Support not Deport! The U.K. government is feeding into the hands of traffickers: a call to stop
the criminalisation of potential victims of trafficking
For many years, women with insecure immigration status have faced harsh changes in the law. Under the new ‘Illegal Migration Bill’ introduced in the House of Commons on 7th March 2023, people entering the UK illegally (I.e., on small boats, in lorries, with fake documents), will be subject to imminent detention, deportation, and unable to access legal routes of asylum or modern slavery protection. Currently, for the vast majority of people seeking asylum, there are no safe legal routes to arrive in the UK. This forces people into taking dangerous journeys; often risking their lives to seek safety.
Hibiscus is the UK’s leading organization working with Black, minoritised and migrant women and families at the intersection of the immigration and criminal justice systems. With over 35 years of specialism, Hibiscus enables marginalised migrant women trapped in the immigration and criminal justice systems to rebuild their lives. Hibiscus, like the rest of the refugee support community, is profoundly concerned by this new Illegal Migration Bill, particularly the impact it might have on the women we support and work with. We supported 996 clients across all teams and projects from April 2021 to March 2022. 167 clients had trafficking concerns, including those referred to the National Referral Mechanism, with Positive and Negative Conclusive Grounds. 97 of these clients were in the community; 6 were in prisons and 64 were in immigration removal centres. Female potential victims of trafficking are at higher risk of being criminalised, further exploited, and detained.
In recent months, we have observed an increase in the narrative that potential victims of trafficking and women with insecure immigration status are untrustworthy and ‘play the system’. Hibiscus rejects this narrative and is gravely concerned. In 2022, just over 5,000 of the 45,000 people who arrived in the UK by small boat were women. The UK Government’s own data shows no abuse or misuse of the National Referral Mechanism (NRM), the official system through which victims of modern slavery and trafficking are identified. The number of potential victims of trafficking referred to the NRM are thought to be an underestimation of the true number of victims living in the UK. At Hibiscus we recognise that it can take years of support for victims to disclose their trafficking, and recognise that they have been exploited. Under the new Illegal Migration Bill, potential victims of trafficking will be left unprotected with no route to safety and support, as their right to asylum and NRM applications is removed. In addition, a potential victim who attempts to escape their trafficker will face either deportation to the unsafe location from where they were trafficked, or possible removal to Rwanda.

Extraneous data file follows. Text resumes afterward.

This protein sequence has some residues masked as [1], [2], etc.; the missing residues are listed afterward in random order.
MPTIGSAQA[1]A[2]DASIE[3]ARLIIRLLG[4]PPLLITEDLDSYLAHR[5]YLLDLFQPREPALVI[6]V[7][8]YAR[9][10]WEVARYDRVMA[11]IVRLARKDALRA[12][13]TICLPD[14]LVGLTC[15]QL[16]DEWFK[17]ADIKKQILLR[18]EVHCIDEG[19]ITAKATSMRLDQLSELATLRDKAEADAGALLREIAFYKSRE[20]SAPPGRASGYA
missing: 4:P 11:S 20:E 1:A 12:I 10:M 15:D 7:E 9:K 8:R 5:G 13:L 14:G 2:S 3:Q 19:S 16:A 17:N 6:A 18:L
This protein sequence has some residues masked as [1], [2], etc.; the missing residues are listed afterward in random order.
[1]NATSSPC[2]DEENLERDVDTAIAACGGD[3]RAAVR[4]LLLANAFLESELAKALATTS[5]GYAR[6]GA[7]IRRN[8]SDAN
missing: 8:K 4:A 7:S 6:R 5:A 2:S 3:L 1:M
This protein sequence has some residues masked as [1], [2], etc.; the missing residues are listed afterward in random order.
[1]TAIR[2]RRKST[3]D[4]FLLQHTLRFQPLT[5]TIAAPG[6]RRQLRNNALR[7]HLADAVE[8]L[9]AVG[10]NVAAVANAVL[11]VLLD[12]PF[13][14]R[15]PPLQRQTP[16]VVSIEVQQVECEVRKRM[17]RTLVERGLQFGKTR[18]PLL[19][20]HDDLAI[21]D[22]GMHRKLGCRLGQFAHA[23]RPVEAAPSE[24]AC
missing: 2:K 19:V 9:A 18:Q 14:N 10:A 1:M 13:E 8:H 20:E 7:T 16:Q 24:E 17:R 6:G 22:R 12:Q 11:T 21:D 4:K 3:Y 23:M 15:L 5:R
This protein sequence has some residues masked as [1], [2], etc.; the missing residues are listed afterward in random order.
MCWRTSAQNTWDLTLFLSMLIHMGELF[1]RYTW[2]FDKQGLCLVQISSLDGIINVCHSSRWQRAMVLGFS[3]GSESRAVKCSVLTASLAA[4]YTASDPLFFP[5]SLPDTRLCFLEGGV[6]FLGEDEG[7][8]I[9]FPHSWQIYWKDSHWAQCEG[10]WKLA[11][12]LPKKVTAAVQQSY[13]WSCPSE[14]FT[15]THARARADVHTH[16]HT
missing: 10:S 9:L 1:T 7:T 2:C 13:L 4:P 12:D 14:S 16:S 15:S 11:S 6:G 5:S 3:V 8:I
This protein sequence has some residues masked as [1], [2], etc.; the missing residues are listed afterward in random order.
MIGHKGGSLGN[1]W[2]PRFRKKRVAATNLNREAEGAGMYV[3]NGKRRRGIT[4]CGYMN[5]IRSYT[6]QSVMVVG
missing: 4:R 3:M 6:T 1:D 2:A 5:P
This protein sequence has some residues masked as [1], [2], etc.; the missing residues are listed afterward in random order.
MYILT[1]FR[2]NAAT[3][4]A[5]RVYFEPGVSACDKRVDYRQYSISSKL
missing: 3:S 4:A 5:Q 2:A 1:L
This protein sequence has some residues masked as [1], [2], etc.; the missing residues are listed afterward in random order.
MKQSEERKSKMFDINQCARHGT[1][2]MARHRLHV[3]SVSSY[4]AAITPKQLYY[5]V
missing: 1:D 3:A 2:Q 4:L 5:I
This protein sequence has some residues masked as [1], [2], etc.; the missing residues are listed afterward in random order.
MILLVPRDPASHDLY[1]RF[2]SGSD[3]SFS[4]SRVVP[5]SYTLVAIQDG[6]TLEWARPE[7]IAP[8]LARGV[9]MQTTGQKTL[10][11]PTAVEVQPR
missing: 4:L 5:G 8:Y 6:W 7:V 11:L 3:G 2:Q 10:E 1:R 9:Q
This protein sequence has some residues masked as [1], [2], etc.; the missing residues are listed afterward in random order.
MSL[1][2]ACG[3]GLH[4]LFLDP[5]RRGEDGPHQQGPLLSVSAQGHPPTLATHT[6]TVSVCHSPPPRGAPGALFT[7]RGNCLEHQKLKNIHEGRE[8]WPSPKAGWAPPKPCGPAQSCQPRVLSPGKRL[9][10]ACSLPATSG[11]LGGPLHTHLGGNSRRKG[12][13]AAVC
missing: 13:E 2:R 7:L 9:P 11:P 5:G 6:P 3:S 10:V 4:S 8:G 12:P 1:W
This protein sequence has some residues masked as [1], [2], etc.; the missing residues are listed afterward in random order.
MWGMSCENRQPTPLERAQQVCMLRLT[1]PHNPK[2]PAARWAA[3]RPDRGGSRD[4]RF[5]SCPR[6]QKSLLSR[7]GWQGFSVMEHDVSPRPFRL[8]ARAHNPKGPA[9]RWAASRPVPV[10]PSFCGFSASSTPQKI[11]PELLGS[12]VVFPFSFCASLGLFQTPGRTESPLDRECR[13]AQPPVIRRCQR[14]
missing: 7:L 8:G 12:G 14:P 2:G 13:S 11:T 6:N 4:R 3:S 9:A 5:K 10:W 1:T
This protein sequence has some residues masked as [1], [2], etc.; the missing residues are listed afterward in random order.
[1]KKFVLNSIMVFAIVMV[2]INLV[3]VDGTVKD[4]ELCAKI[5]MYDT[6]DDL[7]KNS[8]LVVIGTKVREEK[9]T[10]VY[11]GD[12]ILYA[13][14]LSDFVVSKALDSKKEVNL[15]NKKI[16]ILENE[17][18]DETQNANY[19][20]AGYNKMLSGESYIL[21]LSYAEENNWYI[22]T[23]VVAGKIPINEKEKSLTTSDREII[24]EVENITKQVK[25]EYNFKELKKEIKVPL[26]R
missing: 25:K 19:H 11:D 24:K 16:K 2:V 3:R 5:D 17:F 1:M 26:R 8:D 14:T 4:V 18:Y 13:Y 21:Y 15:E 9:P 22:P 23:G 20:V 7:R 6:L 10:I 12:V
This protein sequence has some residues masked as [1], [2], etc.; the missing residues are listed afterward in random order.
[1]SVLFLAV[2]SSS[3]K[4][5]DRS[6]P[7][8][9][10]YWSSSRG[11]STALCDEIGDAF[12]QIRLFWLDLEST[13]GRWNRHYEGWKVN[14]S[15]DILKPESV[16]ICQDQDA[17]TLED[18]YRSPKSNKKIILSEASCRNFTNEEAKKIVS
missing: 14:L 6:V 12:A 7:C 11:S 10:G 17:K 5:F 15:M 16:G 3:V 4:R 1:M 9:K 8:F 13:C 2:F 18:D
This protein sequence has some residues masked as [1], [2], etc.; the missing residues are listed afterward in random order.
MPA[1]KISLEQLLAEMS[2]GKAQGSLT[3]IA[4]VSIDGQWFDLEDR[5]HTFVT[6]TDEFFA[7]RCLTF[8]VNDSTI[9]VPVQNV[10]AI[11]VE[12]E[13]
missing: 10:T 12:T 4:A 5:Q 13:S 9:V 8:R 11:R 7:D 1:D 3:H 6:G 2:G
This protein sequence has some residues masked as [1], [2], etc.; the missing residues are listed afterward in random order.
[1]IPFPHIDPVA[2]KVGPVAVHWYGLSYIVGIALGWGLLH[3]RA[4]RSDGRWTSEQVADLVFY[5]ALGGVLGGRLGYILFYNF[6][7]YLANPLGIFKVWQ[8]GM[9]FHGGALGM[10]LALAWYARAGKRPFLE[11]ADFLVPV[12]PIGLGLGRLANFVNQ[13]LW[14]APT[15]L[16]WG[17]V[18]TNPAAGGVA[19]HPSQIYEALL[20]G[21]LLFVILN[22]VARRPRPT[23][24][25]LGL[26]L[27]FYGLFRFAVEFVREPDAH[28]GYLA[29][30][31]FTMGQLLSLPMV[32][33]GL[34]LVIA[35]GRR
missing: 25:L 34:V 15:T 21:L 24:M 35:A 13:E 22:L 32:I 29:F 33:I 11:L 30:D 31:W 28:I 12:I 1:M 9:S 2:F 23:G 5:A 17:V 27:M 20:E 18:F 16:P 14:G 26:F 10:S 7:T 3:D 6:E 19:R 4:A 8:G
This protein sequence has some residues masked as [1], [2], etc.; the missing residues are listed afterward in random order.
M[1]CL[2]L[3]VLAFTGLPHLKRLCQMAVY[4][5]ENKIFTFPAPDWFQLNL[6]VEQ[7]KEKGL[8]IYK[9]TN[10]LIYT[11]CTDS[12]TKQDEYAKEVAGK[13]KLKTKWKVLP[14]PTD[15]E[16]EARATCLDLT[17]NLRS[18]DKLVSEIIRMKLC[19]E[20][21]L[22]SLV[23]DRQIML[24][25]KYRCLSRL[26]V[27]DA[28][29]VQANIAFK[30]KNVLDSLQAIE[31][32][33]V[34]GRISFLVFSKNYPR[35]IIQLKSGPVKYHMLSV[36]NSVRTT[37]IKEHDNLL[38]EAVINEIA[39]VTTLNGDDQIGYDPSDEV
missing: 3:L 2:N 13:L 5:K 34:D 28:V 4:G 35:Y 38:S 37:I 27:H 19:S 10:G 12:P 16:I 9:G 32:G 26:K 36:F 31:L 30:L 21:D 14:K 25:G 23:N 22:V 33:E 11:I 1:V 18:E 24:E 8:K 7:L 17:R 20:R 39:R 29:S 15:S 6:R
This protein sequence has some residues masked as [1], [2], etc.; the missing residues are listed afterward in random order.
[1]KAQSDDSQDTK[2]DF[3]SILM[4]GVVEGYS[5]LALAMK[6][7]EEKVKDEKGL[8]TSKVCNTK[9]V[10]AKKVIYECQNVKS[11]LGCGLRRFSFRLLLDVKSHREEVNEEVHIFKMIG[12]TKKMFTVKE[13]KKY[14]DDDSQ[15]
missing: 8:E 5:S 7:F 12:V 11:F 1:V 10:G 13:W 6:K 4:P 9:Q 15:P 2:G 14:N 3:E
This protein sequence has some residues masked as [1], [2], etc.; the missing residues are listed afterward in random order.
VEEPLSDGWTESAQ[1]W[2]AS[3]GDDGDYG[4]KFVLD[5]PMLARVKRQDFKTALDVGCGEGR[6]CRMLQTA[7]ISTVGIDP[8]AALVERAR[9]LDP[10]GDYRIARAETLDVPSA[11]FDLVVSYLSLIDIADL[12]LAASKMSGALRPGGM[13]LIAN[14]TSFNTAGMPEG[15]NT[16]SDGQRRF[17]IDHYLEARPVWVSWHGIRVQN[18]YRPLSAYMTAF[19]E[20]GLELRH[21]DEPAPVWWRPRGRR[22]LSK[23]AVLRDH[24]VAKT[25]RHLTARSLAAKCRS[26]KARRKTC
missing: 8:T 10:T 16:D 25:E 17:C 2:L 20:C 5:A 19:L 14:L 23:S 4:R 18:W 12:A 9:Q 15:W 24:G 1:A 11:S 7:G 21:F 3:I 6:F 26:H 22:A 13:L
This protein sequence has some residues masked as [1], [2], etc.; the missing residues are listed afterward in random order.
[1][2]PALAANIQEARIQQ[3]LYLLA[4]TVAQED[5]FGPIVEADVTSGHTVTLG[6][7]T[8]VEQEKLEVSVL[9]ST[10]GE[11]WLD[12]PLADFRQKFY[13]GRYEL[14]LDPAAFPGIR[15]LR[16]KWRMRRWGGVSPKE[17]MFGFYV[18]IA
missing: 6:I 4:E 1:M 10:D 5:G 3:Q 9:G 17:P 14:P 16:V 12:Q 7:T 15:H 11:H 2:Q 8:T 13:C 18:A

Victims of trafficking and modern slavery have experienced exploitation, abuse and trauma. The government is aware of the specialist support required, and that potential victims of trafficking are more vulnerable and susceptible to further exploitation, as protections are already provided under the Victim Care Contract through the NRM. The government has not revealed any plans to safeguard potential victims of trafficking who have entered the UK illegally.
Hibiscus is clear in its rejection, concern, and disagreement with Rwanda’s resettlement scheme. We do not believe that relocating people to a country where they have no familial or community connections, and where they may not speak the language, will help individuals rebuild their lives. This policy does not constitute a fair immigration process and system. Asylum seekers have the right to a safe place where they can be protected regardless of their mode of entry or travel, and this goes against that. This new legislation could put them in greater danger and they might never find safety; for example, survivors of trafficking could end up back in the hands of their traffickers if this measure is implemented. Relocating asylum seekers to Rwanda goes against legal obligations under the Refugee Convention to offer protection to displaced persons and refugees.
We at Hibiscus foresee negative consequences for the Black and minoritised migrant women we support if the new Illegal Migration Bill is passed in Parliament; potential victims of trafficking will be falsely criminalised and their vulnerabilities to exploitation will increase as their route to safety is removed. The Illegal Migration Bill will not prevent people from coming to the UK, it will only create more exploitation, more crime, more mental health, more substance misuse, and more dangerous routes for people smuggling. People suffering in these situations, will have more fear about escaping, as the authorities cannot protect them and they will be deported. We have learnt through history that turning away persecuted people is inhumane, and the 1951 Refugee Convention was created to ensure refugees and displaced people are not returned to a country where they face serious threats to their lives and freedoms.
If passed, the Illegal Migration Bill will allow authorities to deport people arriving on its shores via small boats across the English Channel. This will result in the removal of the right for potential victims of trafficking to apply for Asylum and safety in the UK. There will be no way out for women victims of trafficking. The bill would also make it impossible for victims of modern slavery to access the support they are entitled to since they will be removed from the UK. Without access to emergency and support services, thousands of women will be in grave danger. Victims have a right to a recovery period, protection and for their needs to be addressed.